2016 - Trip Report - Bristlecone Pines White Mountains
Bristlecone Pines White Mountains Trip
August 6-10, 2016 • By Ron Lipari
The trip began on August 6 where the participants met at the Country Kitchen in Big Pine at 10:00 a.m. The participants included Ron Lipari, Mike Vollmert, Bob and Sue Jaussaud, Mal Roode, Mignon Slentz, Vicki Hill, Glenn Shaw, and Sunny and Jean Hansen. Neal and Marion Johns were signed up for the trip but called on Thursday stating that their pop up camper had detached from the bed of their Toyota and had to be repaired… they were missed!! Ken Sears was also at the Country Kitchen, but was traveling home and was there to say Hi! Great seeing Ken.
Upon leaving Big Pine, we quickly began our climb out of the Owen’s Valley up Westgard pass turning left at the road to the Bristlecone pine forest. We stopped at the Schulman grove to take pictures and look at the ancient pine trees. The weather was cool and pleasant, and the new forest service visitors center was exceptionally nice. I remember the old visitors center as an aluminum covered trailer!! The new building is wonderful.
Next we loaded up the vehicles and drove the 4x4 road to cottonwood creek. Many of us who have been down the road before remarked that the road was in very good shape compared to previous years. The afternoon and evening were spent in a beautiful meadow next to the stream! Some of us took a hike down the stream to enjoy the meadows and wildflowers. Happy hour was upon us and a wonderful dinner was prepared and enjoyed. The campfire was inviting as the night grew cold at almost 9,000 feet. The sun ushered in the next day, and the temps grew warmer.
Climbing out of cottonwood creek, the group traveled down Wyman Canyon. We stopped at a mining camp, that included a cabin and some kind of smelting oven. We also stopped at a cowboy camp that was part of Deep Springs College. Very interesting. At the bottom of the canyon we reached the site of White Mountain city where a smelting smoke stack still stands, and petroglyphs are found along the stream.
The next destination determined by the group was to visit the mining ghost town of Sylvania. As we traveled highway 266 we quickly found the dirt road into the town. Leading the group equipped with GPS and 1953 topos included Bob and Mal. However, the desert in the general area had been hit hard by thunderstorms and flash floods - the same floods that have closed Grapevine canyon to Scottys castle. The group was stopped as the road moved into a sand wash that was severely washed out and full of rocks. It was decided to go back to a camping spot at the base of the White Mountains on Cottonwood Creek. The location is beautiful and shaded by numerous cottonwood trees, The weather was much warmer, but in the shade of the trees and the delightful stream made the campsite magical.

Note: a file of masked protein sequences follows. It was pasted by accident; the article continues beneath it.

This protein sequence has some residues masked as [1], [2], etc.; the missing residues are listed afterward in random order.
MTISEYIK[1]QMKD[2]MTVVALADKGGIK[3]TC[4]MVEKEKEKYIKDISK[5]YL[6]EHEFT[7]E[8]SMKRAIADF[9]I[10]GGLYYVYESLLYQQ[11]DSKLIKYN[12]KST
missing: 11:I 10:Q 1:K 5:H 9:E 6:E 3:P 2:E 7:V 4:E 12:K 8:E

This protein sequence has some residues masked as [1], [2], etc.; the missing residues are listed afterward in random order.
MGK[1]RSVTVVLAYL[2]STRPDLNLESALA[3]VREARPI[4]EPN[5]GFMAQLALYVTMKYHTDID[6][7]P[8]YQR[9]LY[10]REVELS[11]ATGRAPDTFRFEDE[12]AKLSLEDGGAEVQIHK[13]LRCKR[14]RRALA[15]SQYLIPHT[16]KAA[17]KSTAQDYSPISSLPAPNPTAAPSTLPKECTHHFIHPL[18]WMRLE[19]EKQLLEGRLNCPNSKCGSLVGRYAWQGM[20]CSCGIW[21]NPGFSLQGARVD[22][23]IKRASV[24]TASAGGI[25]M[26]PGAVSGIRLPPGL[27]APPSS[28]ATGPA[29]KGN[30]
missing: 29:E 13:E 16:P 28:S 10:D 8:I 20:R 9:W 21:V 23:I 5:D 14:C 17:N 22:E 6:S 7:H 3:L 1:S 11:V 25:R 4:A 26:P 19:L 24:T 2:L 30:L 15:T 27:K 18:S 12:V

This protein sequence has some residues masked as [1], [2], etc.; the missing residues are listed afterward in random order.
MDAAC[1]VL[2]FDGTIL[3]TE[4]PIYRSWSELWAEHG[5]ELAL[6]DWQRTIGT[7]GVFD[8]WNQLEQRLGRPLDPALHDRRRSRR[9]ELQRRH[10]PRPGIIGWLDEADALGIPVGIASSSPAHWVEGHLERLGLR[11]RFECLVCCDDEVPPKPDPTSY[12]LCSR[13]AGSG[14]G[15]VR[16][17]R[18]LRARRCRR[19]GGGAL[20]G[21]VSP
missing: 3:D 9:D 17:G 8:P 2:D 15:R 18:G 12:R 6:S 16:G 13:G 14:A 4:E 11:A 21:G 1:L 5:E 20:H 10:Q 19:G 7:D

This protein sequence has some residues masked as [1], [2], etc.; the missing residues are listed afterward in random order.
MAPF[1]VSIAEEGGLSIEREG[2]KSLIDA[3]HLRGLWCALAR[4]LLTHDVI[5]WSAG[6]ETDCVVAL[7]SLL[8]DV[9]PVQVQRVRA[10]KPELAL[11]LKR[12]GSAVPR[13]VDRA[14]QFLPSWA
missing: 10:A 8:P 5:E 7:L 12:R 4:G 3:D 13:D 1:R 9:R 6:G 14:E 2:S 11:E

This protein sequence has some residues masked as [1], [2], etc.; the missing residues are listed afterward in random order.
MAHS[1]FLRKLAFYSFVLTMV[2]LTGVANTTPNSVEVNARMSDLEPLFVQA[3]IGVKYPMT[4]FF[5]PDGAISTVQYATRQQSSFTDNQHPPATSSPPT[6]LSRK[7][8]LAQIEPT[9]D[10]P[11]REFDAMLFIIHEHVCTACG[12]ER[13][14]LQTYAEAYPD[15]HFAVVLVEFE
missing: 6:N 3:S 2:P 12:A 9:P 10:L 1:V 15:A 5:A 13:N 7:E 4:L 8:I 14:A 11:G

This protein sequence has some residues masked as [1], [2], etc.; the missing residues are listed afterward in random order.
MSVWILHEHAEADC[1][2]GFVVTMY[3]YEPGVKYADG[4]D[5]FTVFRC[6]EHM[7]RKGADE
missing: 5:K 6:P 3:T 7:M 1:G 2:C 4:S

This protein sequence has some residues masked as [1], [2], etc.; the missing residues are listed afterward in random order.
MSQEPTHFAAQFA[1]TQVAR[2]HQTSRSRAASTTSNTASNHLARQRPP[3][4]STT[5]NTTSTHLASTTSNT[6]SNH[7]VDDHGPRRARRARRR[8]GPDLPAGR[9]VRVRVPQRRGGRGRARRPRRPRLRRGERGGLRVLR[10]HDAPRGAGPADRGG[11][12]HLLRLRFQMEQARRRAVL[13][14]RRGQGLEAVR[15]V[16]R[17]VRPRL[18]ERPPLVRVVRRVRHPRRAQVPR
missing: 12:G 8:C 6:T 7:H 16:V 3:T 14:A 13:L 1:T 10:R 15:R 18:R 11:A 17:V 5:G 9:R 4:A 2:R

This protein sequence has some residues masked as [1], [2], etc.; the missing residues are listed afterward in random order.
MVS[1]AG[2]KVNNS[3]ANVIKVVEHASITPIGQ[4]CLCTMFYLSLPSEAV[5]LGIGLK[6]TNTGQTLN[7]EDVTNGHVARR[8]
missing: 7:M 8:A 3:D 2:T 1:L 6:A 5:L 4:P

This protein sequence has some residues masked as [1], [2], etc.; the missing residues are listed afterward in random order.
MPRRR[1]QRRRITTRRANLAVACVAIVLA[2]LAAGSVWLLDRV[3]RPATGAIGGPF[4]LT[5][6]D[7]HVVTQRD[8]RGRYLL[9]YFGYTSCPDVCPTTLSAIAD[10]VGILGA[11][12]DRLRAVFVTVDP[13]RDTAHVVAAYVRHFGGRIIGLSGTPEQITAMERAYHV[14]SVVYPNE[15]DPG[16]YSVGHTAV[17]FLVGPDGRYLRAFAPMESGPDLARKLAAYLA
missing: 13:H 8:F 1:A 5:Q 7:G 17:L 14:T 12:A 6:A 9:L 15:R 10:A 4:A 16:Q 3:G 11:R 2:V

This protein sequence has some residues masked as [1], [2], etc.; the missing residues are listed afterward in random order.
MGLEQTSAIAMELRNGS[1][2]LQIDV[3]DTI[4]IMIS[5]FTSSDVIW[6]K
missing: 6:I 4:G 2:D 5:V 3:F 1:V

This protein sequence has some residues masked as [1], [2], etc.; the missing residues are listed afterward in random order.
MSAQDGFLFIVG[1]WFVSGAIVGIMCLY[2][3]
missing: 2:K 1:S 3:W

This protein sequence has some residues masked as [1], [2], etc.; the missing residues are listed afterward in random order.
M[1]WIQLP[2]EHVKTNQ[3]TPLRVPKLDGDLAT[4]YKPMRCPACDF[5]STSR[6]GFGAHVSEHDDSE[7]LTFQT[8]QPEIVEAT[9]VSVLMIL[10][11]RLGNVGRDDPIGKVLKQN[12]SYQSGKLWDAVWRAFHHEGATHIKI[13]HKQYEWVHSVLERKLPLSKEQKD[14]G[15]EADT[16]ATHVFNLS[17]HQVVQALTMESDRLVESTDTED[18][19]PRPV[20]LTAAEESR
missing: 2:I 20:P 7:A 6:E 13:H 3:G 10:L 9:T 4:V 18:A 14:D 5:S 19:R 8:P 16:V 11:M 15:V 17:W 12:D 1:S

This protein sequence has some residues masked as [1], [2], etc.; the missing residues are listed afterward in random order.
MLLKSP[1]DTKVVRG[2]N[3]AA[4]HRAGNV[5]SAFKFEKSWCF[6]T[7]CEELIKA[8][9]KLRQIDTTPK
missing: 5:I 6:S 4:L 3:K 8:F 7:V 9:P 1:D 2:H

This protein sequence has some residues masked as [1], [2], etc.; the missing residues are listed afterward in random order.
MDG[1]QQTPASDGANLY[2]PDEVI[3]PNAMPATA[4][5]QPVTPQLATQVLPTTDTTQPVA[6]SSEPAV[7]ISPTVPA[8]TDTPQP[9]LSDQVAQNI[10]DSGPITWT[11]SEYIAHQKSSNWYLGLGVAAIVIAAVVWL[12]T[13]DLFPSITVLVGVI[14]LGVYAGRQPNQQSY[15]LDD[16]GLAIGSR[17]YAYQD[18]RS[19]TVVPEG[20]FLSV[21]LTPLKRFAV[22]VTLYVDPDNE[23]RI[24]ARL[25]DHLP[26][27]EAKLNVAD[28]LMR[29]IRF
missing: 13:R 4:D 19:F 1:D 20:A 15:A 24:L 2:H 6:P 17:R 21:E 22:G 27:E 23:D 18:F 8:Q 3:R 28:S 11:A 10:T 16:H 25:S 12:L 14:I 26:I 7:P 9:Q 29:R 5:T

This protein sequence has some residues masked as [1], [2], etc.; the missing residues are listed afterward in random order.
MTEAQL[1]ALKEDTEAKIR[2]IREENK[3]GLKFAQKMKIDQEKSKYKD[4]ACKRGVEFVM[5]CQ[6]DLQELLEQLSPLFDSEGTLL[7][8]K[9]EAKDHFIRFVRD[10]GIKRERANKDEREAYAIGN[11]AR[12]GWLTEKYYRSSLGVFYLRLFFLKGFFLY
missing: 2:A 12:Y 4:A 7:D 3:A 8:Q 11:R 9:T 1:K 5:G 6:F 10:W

The next morning we traveled up Highway 266 to Dyer to get gas. Then backtracked towards Palmetto to check out an old stage stop and to approach the mining ghost town of Sylvania from the north. After checking out some old inscriptions at the stage stop we made our way off road to Sylvania. This mining town was worked in the 70’s, and the workers were known by Wild Bill Gossett, who visited this town in the 70’s. There are numerous buildings, vintage cars and trucks (circa 40’s and 50’s), mining equipment, and lots of old stuff to check out. To quote Mike, “It is the best mining ghost town he has ever seen next to Bodie.”
Leaving Sylvania we retraced our steps and traveled to Hanging Mesa to check out some petroglyphs, but also to find a camp at altitude for cooler temps. We camped in a pinyon pine forest and enjoyed a pleasant evening. The next morning we headed for the ghost town of Gold point. We stopped at the closed bar and walked around to enjoy the various old buildings and artifacts. After about 15 minutes the caretaker (friendly guy packing a 45!) arrived and opened the bar for us to check out. All of the drinks in this old bar are free - but, they do take donations. Mike and Bob competed in a game of shuffleboard - I think Bob won, but it is worth noting that the friction less game was produced with the use of sand!!! After spending some time talking with the caretaker, and picking his brain as to what to visit, it was decided, after looking at an old map, to go to the ghost towns of Old Camp and Stateline with a visit to the Treasure mine. The group, with Bob, Mal, Sunny and Jean using their GPS and 1953 topos on their tablets and phone, were led to an area with numerous mining adits and old building foundations. The first place we visited was Old Camp. There were dilapidated buildings, stone foundations and old stuff laying around. Mal found an old arrastra that was interesting. Lots of evidence of cattle ranching was everywhere. The next location to visit was the Treasure Mine. This mine had a large spray painted sign in front that stated, “Theives Beware, We have no morgue.” We entered the mine that included rails for ore carts, and went in about 100 yards or so. It was very interesting and well preserved.
The next location to visit was the large mining area of Stateline. We drove to the well preserved cabin and stayed a while. Also in the area were head frames, adits, and some small outbuildings. Then the group traveled to a higher altitude to check out some other mining areas, and finally ended up in the pinyon pine forest just above Devils Gate road into Highway 95. We camped in the pines and enjoyed a nice happy hour and campfire. The next morning we drove down Devils Gate road and to highway 95 where the trip ended. After our goodbyes, folks traveled home, after a fabulous experience in the desert!
~ Ron Lipari